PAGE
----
Of all the 20th century's political prisoners, none has outlived his jailers for as long or as defiantly as Abdul Ghaffer Khan. He is the 96-year-old Pakistani leader who has spent a third of his life in prisons.
The racist British put him in leg and neck irons in 1917 in northwest India. His crime was opening unauthorized schools. In 1934 the Indian government jailed him for making political speeches. In 1948, the Pakistani regime began a series of imprisonments that would last a total of 15 years. The crime was "anti-state activities." In August 1983, Khan, at age 94, was arrested and jailed briefly for protesting against the military dictatorship of Pakistan's Gen. Mohammed Zia ul-Haq.
A few weeks ago, Khan, a Moslem, came again before the world, this time as both a free man and a revered man. A centenary celebration for India's Congress Party honored Khan as the oldest surviving member. The significance of this public embrace -- India's prime minister, Rajiv Gandhi, greeted Khan at the New Delhi airport -- is that the world is running out of living connections with Mahatma Gandhi and his practice of nonviolence. In 1919, the year that Gandhi transformed the Congress Party and attracted millions of Indians to begin nonviolently resisting British rule, Khan was 29 and teaching illiterate villagers in the Northwest Frontier of India. He was to become Gandhi's closest ally, one who took and lived the Mahatma's teachings on nonviolence without conditions.
Except for an occasional statement by Desmond Tutu or Lech Walesa on the need for nonviolent tactics, the world hears few voices that speak categorically against armed force as the way to end conflict. The honoring of Khan by a government that once jailed him is also a statement that his whole life -- nearly a century's worth -- is a testament that Islam has its heroes of compassion and peace-making. The West, weak to begin with in its knowledge of Islamic culture, now sees the rise of Middle East terrorism as proof that Moslems use their religion to justify fanaticism.
Khan's life refutes that distortion. One biographer calls him "the Muslim St. Francis." Like the 13th-century Italian, Khan, born in 1890, was raised in a turbulent society that equated manhood with dealing out death to enemy regions. India's Northwest Frontier Province was dominated by Khan's own people, the Pathans. They lived in the mountains of the Khyber Pass, the 19th-century entryway for the British into India and its wealth waiting to be exploited. Also like St. Francis, Khan walked away from the security of a positioned family. In 1910 at age 20, nine years from meeting Gandhi, he opened his first Islamic school in his village. "I was well aware," he wrote in his autobiography, "that the illiteracy and the ignorance of my people could only lead them to ruin and destruction. Therefore my first task, as I saw it, would be to try to eliminate illiteracy." He was to visit each of the 500 villages in the province.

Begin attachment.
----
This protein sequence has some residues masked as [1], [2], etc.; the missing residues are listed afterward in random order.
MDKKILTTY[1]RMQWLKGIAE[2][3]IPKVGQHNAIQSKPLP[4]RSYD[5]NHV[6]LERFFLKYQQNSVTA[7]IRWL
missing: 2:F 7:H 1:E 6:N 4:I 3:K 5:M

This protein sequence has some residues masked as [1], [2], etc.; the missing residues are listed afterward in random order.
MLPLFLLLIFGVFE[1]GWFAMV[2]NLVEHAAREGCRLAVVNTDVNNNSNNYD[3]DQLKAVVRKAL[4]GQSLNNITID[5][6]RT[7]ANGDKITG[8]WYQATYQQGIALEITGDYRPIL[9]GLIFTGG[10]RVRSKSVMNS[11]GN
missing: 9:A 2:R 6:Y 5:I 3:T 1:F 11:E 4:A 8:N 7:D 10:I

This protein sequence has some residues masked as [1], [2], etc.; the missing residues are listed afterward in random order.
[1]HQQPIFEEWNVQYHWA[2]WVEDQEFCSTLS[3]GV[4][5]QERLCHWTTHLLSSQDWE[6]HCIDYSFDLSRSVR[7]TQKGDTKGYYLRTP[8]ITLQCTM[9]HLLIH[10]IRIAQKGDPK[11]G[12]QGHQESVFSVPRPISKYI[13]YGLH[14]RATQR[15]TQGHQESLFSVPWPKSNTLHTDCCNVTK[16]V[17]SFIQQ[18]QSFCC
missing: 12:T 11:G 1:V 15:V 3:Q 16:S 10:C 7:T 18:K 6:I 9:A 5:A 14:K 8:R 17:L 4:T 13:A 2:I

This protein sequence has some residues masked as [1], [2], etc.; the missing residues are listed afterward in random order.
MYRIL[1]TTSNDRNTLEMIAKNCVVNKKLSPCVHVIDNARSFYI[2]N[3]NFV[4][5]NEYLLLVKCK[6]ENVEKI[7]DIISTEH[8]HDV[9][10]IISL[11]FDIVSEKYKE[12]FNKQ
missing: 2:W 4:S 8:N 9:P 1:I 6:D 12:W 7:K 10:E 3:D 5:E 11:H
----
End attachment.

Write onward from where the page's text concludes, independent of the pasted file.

That was nothing compared with educating the warrior Pathans into using other forms of force besides guns and swords. Systematically he brought the teachings of Gandhi to the murderous tribesmen he had earlier taught to read. He converted them. "Being fighters," he wrote, "they had learned discipline already." More than 100,000 Pathans turned to nonviolence under Khan. Gandhi said of them: "That such men who would have killed a human being with no more thought than they would kill a sheep or a hen should at the bidding of one man have laid down their arms and accepted nonviolence as the superior weapon sounds almost like a fairy tale."
The Pathans of the Northwest Frontier became the strongest allies of Gandhi in his drive to overthrow the British. In "A Man to Match His Mountain: Badshah Khan, Nonviolent Soldier of Islam," a new biography, Eknath Easwaran writes of the myth that the British were civilized oppressors. In the 1930s and '40s under British tyranny, the "Pathans had to endure mass shootings, torture, the destruction of their fields and homes, jail, flogging and humiliations. Khan himself spent 15 years in British prisons. But the Pathans remained nonviolent and stood unmoved -- suffering and dying in large numbers to win their freedom."
Khan once asked Gandhi why he thought the Pathans "grasped the idea of nonviolence much quicker and much better than the Hindu Indians." Gandhi answered: "Nonviolence is not for cowards. It is for the brave, the courageous. And the Pathans are more brave and courageous than the Hindus."
Easwaran believes that "were Khan's example better known, the Western world, as well as Muslims caught in the web of violence all over the Middle East, might come to recognize that the highest religious values of Islam are deeply compatible with a nonviolence that has the power to resolve great conflicts."
At the centenary ceremony in India, the Congress Party said that Khan is "the stalwart and captain of the freedom struggle who we welcome with unbound joy." So would the whole world, if it knew more of him.